برآورد دقت بالا از پارامترهای سیگنال چند فرکانس توسط رگرسیون خطی فاز بهبود یافته
|کد مقاله||سال انتشار||مقاله انگلیسی||ترجمه فارسی||تعداد کلمات|
|24219||2007||12 صفحه PDF||سفارش دهید||محاسبه نشده|
Publisher : Elsevier - Science Direct (الزویر - ساینس دایرکت)
Journal : Signal Processing, Volume 87, Issue 5, May 2007, Pages 1066–1077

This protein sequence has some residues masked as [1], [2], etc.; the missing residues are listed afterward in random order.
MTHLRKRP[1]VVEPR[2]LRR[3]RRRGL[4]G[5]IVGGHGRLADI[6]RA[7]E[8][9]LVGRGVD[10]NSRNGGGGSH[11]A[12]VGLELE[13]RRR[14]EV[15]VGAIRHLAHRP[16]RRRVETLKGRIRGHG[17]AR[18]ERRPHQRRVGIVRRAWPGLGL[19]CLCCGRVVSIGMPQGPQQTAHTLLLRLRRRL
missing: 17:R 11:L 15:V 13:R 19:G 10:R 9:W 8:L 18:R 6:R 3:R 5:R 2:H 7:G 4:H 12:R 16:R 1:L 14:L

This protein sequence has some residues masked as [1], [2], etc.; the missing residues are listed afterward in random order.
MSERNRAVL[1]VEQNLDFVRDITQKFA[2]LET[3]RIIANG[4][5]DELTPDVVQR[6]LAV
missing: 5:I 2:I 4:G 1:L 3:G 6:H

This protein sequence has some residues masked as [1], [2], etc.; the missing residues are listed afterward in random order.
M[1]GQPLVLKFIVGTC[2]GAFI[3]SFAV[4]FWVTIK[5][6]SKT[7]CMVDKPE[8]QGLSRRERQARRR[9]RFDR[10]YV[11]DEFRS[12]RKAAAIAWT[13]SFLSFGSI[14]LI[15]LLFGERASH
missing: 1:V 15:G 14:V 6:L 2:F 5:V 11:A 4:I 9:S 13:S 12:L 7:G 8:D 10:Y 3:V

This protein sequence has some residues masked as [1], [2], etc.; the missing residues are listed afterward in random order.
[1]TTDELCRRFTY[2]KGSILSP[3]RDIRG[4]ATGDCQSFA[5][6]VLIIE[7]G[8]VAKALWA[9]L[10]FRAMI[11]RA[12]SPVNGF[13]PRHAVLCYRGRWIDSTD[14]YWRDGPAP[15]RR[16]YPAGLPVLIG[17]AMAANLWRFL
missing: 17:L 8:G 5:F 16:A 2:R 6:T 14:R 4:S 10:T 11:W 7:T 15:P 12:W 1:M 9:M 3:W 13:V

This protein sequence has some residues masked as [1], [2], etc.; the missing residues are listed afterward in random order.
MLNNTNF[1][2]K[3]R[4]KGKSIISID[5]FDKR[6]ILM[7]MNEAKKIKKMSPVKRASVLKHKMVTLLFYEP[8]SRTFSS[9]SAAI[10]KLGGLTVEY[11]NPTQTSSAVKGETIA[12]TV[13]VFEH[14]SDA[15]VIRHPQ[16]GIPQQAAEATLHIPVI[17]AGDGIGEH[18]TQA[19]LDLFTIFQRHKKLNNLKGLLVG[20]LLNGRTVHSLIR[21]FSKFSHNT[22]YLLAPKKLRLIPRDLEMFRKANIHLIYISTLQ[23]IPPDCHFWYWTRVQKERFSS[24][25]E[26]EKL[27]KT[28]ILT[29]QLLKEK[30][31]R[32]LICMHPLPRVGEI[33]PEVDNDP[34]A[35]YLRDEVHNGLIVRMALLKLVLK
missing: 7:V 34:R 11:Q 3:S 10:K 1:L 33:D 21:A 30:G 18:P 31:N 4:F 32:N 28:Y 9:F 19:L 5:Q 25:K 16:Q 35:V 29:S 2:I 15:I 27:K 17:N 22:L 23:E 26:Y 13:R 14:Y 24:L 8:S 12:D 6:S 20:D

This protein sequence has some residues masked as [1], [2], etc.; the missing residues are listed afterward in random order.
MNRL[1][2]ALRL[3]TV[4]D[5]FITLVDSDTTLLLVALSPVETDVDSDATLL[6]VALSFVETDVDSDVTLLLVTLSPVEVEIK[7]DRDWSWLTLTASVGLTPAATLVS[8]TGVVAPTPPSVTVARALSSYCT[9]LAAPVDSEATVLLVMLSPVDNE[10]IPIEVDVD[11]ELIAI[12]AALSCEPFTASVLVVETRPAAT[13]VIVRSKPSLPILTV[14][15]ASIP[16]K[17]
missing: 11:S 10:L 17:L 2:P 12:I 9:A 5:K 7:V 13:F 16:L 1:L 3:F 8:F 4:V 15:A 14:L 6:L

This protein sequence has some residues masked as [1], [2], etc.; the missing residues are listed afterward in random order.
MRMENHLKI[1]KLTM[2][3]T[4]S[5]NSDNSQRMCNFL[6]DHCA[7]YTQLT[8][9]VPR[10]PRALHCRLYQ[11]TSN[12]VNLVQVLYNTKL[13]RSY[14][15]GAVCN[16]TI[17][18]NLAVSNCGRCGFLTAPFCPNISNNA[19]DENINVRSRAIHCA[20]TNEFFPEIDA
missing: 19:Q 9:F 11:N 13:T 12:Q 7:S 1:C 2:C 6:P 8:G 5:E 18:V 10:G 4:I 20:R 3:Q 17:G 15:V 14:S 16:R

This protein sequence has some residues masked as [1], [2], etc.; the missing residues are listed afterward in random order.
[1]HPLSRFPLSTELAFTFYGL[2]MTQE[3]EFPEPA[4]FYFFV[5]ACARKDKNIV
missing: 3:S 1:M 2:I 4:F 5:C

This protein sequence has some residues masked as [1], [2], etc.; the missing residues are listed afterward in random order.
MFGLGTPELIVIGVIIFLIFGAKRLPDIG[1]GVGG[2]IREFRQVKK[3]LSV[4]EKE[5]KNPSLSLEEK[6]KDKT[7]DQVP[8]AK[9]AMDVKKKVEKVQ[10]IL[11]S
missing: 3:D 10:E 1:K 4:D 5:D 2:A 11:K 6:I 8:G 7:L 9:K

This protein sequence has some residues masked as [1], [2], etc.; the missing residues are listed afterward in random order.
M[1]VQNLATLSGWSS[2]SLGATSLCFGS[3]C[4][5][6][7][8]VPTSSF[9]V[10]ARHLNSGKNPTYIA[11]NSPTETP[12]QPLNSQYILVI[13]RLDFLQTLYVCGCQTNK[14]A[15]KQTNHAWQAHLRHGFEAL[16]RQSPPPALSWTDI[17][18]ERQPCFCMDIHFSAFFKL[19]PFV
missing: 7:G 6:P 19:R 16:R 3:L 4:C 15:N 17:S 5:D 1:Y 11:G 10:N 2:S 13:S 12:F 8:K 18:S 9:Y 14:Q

An improved phase regression approach for estimating the parameters of a multi-frequency signal from discrete samples corrupted by additive noise is presented. It efficiently estimates the signal frequency and phase by linear regression on the phase spectra of segmented signal blocks, and the signal amplitude directly from the discrete-time Fourier transform of the window function. The techniques of weighted spectral lines averaging and overlapped signal segmenting are introduced to improve the estimation accuracy. The expressions of the estimator variances are derived, and shown to almost reach the Cramer–Rao bounds. Numerical simulations are given to confirm the validity of the presented approach.